From a ‘Eulogy for Dyke Bars’ to ‘Queering the Collection’, 2023 marks the first time Sydney WorldPride has been held in the Southern Hemisphere—and among the celebrations are an incredible array of art exhibitions. Taking place at major and smaller art institutions, the shows feature artists from both Australia and abroad, looking at sexuality, desire, history and identity—and often with a First Nations focus. We’ve curated a list of what you can’t miss.
Absolutely Queer is an astounding, poignant celebration of the work of Sydney queer creatives while showing a diverse, dynamic and complex exploration of community, history and activism. Participating artists or artist collaborations include The Beautiful and Useful Studio of Maurice Goldberg and Matthew Aberline, Dennis Golding, Justin Shoulder, Norrie, and Rene Rivas, among numerous others. Mediums include installation, performance art, video, costume design and more. A dazzling display of Sydney’s queer culture both past and present, the exhibition also has a public program of performances and workshops.
The Art Gallery of NSW’s program for Sydney WorldPride will see works presented across both its new North Building and its venerable old South Building, befitting a program that embraces both contemporary innovation in queer art-making and queer histories. The Queer encounters exhibition, in the South Building, will feature new works by Bhenji Ra, Dennis Golding, Sione Tuívailala Monū and Sidney McMahon. In the same building is Queering the collection, with more than 50 works from the Gallery’s collection by LGBTQIA+ artists over the decades. The Gallery’s showpiece event, meanwhile, is Queer Art After Hours on 22 February in the North Building, which will offer music, performance, installation and a dedicated youth space.
The Australian Design Centre is presenting two exhibitions for WorldPride, both devoted to textiles. Unravelling Queerly features 10 LGBTQIA+ artists showcasing works (including knitted protest banners) dedicated to activism and identity. Among the artists are Nadia Hernandez, Kate Just, Blake Lawrence and Raisa Kabir. The other exhibition, Chili Philly: Crochet Social 2023, celebrates the work of well-known Australian textile artist Phil Ferguson (aka Chili Philly). This show will see Ferguson’s innovative, performative and playful crochet creations beamed out as videos (from the artist’s Instagram archives) on to the street.
At the National Art School is Queer Contemporary which is three exhibitions in one. Braving Time: Contemporary Art in Queer Australia, curated by Richard Perram OAM, is a wide-ranging survey of Australian LGBTQIA+ art, and features artists who have made key contributions to queer discourse in recent years, such as Karla Dickens, Tony Albert, Brook Andrew, Emily Parsons-Lord, Ramesh Mario Nithiyendran and William Yang. The fascinating Fulgora exhibition is a series of video pieces in which the works of five contemporary Australian video artists are presented alongside films programmed in collaboration with Dirty Looks Inc, the Los Angeles-based collective that platforms queer film and performance. The Australian video artists are Tarik Ahlip, Claudia Nicholson, Jimmy Nuttall, Ainslie Templeton, and VT. The third show is Luke Thurgate’s Adore You, which comprises a large mural by the acclaimed Sydney artist, inspired by the Ghent Altarpiece, 1432, by the van Eyk brothers. Visitors can watch Thurgate working on the mural on Wednesday and Saturday afternoons throughout the exhibition’s run.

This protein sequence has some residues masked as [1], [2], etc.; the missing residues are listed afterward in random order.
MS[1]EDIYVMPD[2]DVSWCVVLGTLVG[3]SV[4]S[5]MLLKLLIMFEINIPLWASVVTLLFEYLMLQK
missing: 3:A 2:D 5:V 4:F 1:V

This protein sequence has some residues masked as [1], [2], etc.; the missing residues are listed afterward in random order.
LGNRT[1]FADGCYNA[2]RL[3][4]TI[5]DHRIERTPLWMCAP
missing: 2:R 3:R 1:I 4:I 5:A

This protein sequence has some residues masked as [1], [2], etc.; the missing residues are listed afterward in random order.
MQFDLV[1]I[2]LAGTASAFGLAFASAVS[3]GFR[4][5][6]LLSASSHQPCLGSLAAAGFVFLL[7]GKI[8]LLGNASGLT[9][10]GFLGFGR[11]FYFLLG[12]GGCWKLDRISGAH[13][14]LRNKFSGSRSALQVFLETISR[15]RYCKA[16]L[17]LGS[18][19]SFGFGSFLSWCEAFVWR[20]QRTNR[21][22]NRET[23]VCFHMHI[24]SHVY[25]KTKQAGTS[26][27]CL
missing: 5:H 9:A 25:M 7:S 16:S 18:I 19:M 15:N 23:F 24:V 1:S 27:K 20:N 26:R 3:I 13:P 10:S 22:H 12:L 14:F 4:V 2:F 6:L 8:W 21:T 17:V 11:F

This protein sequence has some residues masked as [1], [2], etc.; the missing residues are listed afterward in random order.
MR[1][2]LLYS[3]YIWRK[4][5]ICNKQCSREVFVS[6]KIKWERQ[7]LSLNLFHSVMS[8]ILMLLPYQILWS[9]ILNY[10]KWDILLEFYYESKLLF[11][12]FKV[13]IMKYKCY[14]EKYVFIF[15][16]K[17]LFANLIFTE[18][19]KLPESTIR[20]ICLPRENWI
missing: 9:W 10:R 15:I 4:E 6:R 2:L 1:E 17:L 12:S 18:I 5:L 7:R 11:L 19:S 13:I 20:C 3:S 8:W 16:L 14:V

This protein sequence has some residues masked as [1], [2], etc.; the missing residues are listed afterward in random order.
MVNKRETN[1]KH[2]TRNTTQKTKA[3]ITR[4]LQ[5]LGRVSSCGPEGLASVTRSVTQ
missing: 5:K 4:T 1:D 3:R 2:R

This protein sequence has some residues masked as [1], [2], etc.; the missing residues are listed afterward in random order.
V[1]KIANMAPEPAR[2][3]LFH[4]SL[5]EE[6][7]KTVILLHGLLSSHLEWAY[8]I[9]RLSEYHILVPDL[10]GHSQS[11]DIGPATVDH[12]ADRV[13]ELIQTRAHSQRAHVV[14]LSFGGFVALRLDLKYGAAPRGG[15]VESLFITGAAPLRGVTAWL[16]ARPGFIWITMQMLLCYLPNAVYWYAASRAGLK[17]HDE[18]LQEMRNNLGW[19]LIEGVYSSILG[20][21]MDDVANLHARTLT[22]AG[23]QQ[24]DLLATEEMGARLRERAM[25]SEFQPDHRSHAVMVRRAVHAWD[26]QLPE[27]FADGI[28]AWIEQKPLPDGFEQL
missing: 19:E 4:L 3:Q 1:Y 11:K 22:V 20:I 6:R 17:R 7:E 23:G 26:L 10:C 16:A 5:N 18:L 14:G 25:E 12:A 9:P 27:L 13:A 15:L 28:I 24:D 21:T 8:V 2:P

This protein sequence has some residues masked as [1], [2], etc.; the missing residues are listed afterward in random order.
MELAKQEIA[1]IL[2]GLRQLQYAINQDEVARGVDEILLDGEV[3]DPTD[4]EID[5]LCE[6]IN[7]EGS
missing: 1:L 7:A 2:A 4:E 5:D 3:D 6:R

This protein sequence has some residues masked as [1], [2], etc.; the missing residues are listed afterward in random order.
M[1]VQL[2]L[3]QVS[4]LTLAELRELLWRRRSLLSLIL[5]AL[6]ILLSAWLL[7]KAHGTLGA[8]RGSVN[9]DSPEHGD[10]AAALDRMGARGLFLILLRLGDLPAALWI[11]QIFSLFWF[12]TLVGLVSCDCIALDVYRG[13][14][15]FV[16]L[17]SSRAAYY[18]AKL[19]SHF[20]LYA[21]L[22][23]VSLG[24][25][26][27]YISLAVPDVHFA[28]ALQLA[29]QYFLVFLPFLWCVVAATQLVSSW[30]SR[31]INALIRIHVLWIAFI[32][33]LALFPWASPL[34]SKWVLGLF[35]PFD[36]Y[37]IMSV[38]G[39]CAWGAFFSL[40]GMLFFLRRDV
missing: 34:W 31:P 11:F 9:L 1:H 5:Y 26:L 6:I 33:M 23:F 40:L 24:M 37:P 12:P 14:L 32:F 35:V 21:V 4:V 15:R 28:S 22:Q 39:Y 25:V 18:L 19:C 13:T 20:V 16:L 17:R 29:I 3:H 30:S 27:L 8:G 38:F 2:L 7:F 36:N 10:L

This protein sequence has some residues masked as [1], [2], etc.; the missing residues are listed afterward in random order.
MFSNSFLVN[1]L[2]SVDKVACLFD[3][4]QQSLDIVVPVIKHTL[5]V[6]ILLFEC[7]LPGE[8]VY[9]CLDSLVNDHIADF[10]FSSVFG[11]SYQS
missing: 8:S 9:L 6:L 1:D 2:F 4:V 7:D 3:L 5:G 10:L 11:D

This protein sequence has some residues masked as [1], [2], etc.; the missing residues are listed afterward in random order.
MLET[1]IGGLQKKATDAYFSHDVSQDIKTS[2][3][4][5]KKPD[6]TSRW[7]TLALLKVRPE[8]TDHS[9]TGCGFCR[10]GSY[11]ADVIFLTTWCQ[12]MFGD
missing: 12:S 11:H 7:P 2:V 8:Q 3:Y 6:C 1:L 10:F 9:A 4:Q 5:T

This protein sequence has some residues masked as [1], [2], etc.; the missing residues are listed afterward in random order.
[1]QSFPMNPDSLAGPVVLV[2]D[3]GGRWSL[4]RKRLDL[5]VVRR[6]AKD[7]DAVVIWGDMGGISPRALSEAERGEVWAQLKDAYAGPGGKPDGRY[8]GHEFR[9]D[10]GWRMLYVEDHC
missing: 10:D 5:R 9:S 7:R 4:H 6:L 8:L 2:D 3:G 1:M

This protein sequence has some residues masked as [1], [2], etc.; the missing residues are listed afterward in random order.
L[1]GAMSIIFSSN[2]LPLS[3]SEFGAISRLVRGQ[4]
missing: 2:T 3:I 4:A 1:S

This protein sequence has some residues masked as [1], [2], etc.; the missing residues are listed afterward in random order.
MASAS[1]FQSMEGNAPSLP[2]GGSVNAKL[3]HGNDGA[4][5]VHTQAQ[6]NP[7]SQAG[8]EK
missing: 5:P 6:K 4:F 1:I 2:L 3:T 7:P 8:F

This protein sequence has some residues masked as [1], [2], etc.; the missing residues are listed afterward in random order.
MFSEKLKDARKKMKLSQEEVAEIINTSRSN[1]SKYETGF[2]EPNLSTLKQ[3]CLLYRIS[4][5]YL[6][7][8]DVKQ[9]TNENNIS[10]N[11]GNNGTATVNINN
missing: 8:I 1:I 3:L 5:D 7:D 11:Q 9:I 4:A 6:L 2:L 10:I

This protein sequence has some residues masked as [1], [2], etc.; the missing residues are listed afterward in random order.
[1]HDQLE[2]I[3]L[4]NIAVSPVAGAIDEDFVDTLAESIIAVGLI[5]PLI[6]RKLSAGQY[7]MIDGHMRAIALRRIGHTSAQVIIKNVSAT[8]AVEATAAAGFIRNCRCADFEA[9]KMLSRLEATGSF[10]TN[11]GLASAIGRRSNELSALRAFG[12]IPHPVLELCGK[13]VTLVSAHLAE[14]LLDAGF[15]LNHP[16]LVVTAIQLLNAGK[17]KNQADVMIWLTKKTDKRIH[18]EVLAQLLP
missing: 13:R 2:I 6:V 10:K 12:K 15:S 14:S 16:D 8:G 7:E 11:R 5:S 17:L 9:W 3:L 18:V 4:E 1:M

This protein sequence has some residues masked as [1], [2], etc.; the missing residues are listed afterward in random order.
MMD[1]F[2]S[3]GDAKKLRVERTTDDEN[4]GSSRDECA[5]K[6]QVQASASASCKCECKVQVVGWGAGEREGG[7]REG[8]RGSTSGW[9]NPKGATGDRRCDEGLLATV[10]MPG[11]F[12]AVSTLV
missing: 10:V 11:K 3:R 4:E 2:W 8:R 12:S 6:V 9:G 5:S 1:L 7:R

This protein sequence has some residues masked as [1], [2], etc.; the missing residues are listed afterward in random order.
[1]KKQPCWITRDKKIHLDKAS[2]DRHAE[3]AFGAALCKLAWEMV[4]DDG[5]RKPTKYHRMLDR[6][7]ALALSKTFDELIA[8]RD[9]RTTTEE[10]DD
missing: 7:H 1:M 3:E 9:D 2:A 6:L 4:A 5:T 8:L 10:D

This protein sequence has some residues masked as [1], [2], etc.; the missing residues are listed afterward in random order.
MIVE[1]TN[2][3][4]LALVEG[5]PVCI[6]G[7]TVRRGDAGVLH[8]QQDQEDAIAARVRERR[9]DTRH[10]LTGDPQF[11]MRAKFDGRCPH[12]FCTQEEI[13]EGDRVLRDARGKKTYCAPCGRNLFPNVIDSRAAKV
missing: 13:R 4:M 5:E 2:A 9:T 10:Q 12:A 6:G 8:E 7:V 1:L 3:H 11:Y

The alluring paintings of Daniel McDonald might be described as abstract and minimal, yet in NEXUS they also take on figurative forms that suggest both landscape and seascape. McDonald’s exhibition is a meditation on his upbringing on the NSW coast and in Sydney, but also seeks to celebrate diversity and connection. McDonald, a Deaf, First Nations (Gadigal and Wonnarua), LGBTQIA+ artist, will not only exhibit paintings at WorldPride—he will also provide the Welcome to Country for the Mardi Gras Parade, and deliver a speech at the Sydney WorldPride Human Rights Conference (March 1-3).
Eulogy for the Dyke Bar is an installation and interactive artwork by US-based artist Macon Reed. The idea is to recreate the layout and style of iconic lesbian bars of the past, and for this inclusive space to be used for conversation, debate, performance and socialising. The bar, complete with things like a pool table, neon signs and wood panelling, is fashioned from “ephemeral materials” and also features archival materials from bars and parties in both Australia and the US. Reed says: “Eulogy for the Dyke Bar honours the complex role and histories that dyke bars have played for the larger queer community. It acknowledges that many are now gone due to factors like gentrification, assimilation, and perhaps changing needs in the community.”
Linger, Dash, Talk is an intriguing multi-disciplinary group exhibition that features some of Australia’s most dynamic voices addressing questions of First Nations and queer identity, examining language can create bonds, yet also exclude and alienate. Textile artist and poet Kirli Saunders is among the artists with newly commissioned works, along with painter Troy-Anthony Bayliss, and performance and film trio Stelly G, Kiki Oner and Garden Reflexxx. Other works come from Jenna Lee and Mackenzie Lee, Benjy Russell, and Ellen Van Neerven.
This electrifying event is a 24-hour-long series of performances and “queer ceremonies”—almost like a festival, in many ways. The weekend is a celebration of Performance Space’s ‘Day For Night’ party, which has run for 10 years, and will feature over 20 artists, performance artists, musicians and DJs, all contributing to an extravaganza of queer culture, collective rituals, theatrical performance and colourful art-making.